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Journal of Applied Mathematics
Volume 2014, Article ID 768516, 2 pages
http://dx.doi.org/10.1155/2014/768516
Editorial

Completely Monotonic and Related Functions: Their Applications

1Department of Mathematics, Zhongyuan University of Technology, Zhengzhou, Henan 450007, China
2Department of Mathematics, Roma Tre University, Largo San Leonardo Murialdo 1, 00146 Rome, Italy
3Department of Mathematics, Faculty of Arts and Sciences, Nevsehir University, 50300 Nevsehir, Turkey
4Department of Mathematics, Chongqing Normal University, Chongqing 401331, China

Received 1 October 2014; Accepted 1 October 2014; Published 31 December 2014

Copyright © 2014 Senlin Guo et al. This is an open access article distributed under the Creative Commons Attribution License, which permits unrestricted use, distribution, and reproduction in any medium, provided the original work is properly cited.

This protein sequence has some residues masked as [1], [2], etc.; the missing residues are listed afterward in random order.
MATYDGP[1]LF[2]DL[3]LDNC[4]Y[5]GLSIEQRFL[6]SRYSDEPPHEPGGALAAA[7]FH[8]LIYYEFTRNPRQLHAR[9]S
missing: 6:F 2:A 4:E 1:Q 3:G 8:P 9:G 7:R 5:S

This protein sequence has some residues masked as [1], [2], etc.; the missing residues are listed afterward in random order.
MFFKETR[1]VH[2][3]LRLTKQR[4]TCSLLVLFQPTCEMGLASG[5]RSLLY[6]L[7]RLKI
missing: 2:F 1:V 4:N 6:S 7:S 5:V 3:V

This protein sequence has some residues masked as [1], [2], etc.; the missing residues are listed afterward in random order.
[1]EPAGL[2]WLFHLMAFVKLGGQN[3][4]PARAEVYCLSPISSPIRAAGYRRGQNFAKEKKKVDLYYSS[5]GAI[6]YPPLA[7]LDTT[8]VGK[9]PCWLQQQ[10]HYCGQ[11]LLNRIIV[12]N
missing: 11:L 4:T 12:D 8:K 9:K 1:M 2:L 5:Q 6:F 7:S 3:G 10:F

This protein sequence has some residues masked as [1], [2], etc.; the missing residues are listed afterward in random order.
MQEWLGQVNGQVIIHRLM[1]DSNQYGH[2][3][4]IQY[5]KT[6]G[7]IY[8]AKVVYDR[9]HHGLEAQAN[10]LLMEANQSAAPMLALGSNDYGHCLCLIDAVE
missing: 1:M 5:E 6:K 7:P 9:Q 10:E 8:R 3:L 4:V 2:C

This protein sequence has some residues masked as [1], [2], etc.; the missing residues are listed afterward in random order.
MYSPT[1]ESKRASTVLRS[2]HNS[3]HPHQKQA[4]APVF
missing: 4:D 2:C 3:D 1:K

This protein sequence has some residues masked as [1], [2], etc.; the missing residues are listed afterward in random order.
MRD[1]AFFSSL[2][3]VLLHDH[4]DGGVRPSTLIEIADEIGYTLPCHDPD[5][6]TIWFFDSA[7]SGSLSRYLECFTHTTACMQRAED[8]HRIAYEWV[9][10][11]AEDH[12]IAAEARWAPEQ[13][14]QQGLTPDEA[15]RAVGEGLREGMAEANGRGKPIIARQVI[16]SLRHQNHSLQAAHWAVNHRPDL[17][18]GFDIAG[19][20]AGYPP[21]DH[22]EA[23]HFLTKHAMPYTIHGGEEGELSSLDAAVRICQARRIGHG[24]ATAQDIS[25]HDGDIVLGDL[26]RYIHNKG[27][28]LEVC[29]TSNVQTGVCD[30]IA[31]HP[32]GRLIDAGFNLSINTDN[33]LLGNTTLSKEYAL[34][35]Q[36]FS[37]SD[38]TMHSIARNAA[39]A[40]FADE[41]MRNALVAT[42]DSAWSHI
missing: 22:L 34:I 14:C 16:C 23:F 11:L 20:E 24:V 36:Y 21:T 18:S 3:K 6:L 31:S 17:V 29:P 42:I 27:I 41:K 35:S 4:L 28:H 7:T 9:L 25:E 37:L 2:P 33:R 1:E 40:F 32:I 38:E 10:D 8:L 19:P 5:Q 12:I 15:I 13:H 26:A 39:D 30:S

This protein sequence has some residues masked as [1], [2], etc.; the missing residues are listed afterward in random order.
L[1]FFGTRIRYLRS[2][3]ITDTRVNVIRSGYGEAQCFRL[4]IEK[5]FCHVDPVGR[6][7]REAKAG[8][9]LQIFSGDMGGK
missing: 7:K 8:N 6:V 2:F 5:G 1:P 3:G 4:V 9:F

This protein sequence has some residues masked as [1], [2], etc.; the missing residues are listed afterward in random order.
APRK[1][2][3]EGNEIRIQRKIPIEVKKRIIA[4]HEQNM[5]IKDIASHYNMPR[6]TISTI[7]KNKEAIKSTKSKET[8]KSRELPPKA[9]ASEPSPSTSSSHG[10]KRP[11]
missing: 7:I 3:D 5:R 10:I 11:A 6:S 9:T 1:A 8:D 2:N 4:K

Completely monotonic and related functions are important function classes in mathematical analysis. It was Bernstein [1] who in 1914 first introduced the notion of completely monotonic function. This year we celebrate its 100th anniversary. In 1921, Hausdorff [2] gave the notion of completely monotonic sequence, which is related to the notion of completely monotonic function. Widder [3] in 1931 introduced the notion of minimal completely monotonic sequence. The terminology: logarithmically completely monotonic function, was first used in [4] in 1988. In 1989, the authors [5] introduced the notion of strongly completely monotonic function. In 2009, the authors [6] introduced the notion of strongly logarithmically completely monotonic function. Also, the terminology: almost strongly completely monotonic function, was introduced in [6] in order to simplify the statement of the main results of the article [6]. In 2012, the terminology of almost completely monotonic function was defined and used in [7] in order to simplify the statement of the main results of the article [7]. Researchers did a lot of investigations, in both theory and applications, on these functions. More recently, for example, the authors [6] showed that a strongly logarithmically completely monotonic function must be almost strongly completely monotonic. Also, in [6], the following fact that a strongly logarithmically completely monotonic function cannot be strongly completely monotonic, or, equivalently, a strongly completely monotonic function cannot be strongly logarithmically completely monotonic was established. Figure 1 illustrates the inclusion relationships among these classes of functions on . In these inclusion relationships, the fact that a logarithmically completely monotonic function must be completely monotonic was, in fact, first proved in [8] although the author did not use the terminology of logarithmically completely monotonic function; all others are from [6] or directly from their definitions. Also note that in [6] counter examples were presented to show that some function classes are not included in some other function classes or to show that the intersection sets of two function classes are not empty.